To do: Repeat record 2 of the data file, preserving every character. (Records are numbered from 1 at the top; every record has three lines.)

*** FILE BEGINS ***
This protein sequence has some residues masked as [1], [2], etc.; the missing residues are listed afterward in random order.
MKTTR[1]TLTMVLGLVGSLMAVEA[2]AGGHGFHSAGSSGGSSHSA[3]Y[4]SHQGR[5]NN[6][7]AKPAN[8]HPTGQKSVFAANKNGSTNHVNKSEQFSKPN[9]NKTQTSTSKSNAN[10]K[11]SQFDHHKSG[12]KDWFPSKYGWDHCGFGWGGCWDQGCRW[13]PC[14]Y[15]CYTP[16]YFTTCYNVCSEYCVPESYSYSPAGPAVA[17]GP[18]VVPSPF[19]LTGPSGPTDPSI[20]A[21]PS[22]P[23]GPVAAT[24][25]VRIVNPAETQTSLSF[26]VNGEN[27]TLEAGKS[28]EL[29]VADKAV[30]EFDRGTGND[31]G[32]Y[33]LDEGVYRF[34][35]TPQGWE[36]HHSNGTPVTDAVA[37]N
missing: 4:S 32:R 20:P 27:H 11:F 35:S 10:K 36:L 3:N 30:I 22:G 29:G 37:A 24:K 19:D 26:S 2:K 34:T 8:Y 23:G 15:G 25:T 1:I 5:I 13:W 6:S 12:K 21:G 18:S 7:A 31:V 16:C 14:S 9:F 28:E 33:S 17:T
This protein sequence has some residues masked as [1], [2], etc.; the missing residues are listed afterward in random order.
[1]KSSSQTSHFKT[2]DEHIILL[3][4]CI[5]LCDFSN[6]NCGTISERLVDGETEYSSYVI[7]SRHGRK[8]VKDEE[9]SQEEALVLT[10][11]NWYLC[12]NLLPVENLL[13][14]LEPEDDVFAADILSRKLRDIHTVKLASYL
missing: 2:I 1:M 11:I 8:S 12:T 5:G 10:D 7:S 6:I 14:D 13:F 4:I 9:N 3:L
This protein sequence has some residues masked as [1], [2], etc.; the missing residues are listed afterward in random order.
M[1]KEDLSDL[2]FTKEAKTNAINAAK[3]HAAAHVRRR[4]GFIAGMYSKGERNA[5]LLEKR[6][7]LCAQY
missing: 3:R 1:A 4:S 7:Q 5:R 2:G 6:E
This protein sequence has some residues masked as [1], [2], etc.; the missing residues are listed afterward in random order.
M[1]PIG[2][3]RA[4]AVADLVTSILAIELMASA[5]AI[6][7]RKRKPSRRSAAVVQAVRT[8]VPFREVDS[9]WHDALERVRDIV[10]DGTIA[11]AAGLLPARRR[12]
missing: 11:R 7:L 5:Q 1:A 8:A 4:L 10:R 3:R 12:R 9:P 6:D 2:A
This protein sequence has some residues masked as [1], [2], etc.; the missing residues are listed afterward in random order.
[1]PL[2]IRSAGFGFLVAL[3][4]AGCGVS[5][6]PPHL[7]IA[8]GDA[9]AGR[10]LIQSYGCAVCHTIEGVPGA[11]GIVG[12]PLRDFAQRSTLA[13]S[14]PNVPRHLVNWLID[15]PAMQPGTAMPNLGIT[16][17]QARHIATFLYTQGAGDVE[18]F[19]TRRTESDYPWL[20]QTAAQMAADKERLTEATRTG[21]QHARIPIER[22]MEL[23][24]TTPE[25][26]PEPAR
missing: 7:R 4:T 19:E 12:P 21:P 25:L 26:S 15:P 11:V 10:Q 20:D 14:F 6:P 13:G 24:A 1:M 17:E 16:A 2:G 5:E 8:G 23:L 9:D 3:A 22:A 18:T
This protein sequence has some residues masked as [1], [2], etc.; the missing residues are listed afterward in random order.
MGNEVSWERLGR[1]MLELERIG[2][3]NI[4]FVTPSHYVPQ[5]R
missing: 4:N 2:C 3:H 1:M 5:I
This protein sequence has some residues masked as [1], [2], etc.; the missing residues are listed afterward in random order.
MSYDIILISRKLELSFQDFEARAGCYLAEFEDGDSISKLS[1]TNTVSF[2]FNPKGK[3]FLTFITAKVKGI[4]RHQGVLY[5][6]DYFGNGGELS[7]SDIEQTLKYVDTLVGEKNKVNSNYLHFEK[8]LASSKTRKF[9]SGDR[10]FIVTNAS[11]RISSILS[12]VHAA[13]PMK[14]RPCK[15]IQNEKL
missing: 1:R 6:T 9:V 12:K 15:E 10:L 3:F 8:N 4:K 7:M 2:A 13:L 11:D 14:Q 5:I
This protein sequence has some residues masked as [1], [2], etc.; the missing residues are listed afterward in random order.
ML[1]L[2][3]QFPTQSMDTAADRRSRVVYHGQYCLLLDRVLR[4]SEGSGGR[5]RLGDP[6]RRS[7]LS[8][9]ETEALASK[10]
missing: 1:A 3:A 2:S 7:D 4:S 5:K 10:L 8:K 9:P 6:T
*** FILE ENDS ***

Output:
This protein sequence has some residues masked as [1], [2], etc.; the missing residues are listed afterward in random order.
[1]KSSSQTSHFKT[2]DEHIILL[3][4]CI[5]LCDFSN[6]NCGTISERLVDGETEYSSYVI[7]SRHGRK[8]VKDEE[9]SQEEALVLT[10][11]NWYLC[12]NLLPVENLL[13][14]LEPEDDVFAADILSRKLRDIHTVKLASYL
missing: 2:I 1:M 11:I 8:S 12:T 5:G 10:D 7:S 6:I 14:D 13:F 4:I 9:N 3:L